• Favored Form : A huge raven with silver talons and red-golden eyes. Stolas “prefers” to speak in riddles, snatches of song, and doggerel nonsense. He often sends a minor aspect of himself to answer a summons, instead of coming in person. Such raven-familiars can grant a summoner various minor powers – usually translation or very minor powershaping abilities (as always, in a particular field or fields).
  • Major Powers : A master Spy and Thief, Stolas also possesses Powershaping (Air, Sound, and Illusion), and possesses the ability to speak and read all languages, a talent he may share with his summoner if he desires. Stolas is a notable musician – and may be a true master. He can produce a wide variety of bardic effects.
  • Sacrifices : Stolas favors original music, elder texts, weird snippets of knowledge, and concerts. What he finds acceptable seems to be a matter of whim. The summoner usually needs to negotiate.
  • Ritual : An elaborate circle, incense, and a full set of ceremonial gear is needed to summon Stolas – unless the summoner is capable of performing the far faster Song Of Summoning on woodwinds or harp. Stolas will teach a summoner the song on request, but a proper performance requires considerable skill and personal tutoring from Stolas; books, recordings, and similar methods are not sufficient to learn the subtle personalization that makes it work. He’ll also teach summoners about music and herbs on request.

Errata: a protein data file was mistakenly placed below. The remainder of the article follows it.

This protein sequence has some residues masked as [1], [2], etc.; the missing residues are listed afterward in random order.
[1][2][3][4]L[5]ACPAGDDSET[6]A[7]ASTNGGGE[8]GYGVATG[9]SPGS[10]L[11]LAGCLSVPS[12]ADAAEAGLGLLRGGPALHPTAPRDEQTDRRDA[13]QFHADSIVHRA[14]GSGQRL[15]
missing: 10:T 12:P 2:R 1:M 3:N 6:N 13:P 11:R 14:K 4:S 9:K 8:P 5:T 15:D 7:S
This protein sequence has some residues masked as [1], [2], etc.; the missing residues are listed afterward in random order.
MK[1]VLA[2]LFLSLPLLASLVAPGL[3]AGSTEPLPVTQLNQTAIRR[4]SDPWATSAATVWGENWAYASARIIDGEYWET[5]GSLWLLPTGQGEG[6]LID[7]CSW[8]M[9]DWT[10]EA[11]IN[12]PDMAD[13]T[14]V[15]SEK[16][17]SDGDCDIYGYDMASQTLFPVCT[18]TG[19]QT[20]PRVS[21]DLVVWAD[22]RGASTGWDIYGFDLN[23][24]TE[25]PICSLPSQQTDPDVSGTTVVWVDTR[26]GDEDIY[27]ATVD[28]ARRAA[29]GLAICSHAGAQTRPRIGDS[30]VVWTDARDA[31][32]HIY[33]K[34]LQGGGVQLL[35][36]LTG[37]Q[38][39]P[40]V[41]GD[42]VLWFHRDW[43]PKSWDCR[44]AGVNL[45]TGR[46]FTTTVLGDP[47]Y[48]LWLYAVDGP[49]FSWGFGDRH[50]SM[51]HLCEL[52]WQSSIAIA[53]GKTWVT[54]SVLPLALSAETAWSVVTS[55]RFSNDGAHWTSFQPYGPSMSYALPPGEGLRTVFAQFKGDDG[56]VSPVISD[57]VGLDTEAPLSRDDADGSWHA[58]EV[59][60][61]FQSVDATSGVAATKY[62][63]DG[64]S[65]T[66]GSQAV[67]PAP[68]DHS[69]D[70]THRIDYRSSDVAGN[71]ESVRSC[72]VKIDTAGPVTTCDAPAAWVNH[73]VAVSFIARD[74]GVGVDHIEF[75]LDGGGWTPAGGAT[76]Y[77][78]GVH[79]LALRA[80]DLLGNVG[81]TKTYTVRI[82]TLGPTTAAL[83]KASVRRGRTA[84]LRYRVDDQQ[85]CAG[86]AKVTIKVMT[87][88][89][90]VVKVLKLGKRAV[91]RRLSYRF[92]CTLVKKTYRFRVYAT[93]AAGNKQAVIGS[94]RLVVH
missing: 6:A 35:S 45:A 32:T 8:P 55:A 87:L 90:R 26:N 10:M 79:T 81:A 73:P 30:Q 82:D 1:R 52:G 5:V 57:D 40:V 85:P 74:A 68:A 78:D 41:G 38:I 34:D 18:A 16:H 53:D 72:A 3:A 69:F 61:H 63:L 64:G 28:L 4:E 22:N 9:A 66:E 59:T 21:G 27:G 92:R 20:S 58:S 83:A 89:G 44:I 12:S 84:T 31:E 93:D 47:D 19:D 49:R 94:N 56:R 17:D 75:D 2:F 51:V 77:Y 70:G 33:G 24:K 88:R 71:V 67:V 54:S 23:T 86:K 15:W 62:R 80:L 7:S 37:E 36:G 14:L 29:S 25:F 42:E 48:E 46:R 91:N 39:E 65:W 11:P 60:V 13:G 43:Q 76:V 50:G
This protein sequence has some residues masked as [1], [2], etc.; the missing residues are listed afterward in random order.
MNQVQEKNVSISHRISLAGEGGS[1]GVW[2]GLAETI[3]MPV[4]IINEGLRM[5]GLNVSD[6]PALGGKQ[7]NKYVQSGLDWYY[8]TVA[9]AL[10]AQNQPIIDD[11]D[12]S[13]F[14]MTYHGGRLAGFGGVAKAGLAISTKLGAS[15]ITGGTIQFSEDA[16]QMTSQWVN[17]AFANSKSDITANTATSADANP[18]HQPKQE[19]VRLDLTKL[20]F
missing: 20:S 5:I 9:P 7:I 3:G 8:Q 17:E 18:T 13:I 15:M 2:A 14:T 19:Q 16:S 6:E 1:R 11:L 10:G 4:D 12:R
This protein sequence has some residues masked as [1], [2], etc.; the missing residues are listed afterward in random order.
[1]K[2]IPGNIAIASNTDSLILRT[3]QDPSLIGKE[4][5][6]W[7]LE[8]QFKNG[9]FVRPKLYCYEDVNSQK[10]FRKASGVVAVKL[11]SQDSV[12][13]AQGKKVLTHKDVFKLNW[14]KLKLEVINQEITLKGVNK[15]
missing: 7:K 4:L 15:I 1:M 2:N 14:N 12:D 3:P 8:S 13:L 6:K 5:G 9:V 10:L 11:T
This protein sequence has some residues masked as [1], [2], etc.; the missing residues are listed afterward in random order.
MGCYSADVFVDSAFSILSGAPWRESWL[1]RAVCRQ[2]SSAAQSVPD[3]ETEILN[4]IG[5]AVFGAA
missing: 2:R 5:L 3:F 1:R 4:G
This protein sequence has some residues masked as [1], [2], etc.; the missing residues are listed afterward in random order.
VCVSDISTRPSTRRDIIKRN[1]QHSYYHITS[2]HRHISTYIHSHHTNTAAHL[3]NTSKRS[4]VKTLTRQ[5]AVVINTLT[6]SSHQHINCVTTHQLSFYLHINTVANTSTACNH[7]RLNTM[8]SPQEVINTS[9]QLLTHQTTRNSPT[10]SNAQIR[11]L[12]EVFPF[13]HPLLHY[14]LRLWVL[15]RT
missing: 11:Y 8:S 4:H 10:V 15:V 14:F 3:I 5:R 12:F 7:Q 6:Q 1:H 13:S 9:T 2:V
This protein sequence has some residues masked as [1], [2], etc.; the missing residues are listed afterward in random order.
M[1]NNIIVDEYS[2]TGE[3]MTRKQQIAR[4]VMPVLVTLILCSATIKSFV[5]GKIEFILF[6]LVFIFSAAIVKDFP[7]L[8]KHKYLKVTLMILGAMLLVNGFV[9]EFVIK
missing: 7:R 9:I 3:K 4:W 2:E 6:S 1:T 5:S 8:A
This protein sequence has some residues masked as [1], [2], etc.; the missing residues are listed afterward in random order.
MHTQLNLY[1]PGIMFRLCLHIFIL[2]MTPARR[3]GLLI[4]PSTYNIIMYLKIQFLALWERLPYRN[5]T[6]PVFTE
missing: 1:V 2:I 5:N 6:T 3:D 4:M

• Basic Nature : Stolas is a rogue, a trickster, and quite unreliable… Everything he does should be taken with a grain (several grains?) of salt. Even when bound to a summoner, he cannot be prevented from dragging everyone in the vicinity into baroque entanglements, twisting answers to questions that do not involve music or herbs, and generally making mischief.
  • Combat Skill : Stolas’s talons apparently possess some curious venomous or disruptive property – making them unexpectedly dangerous to both living beings and magical constructs.

Eclipse – Building the Possessed


Really not a team player.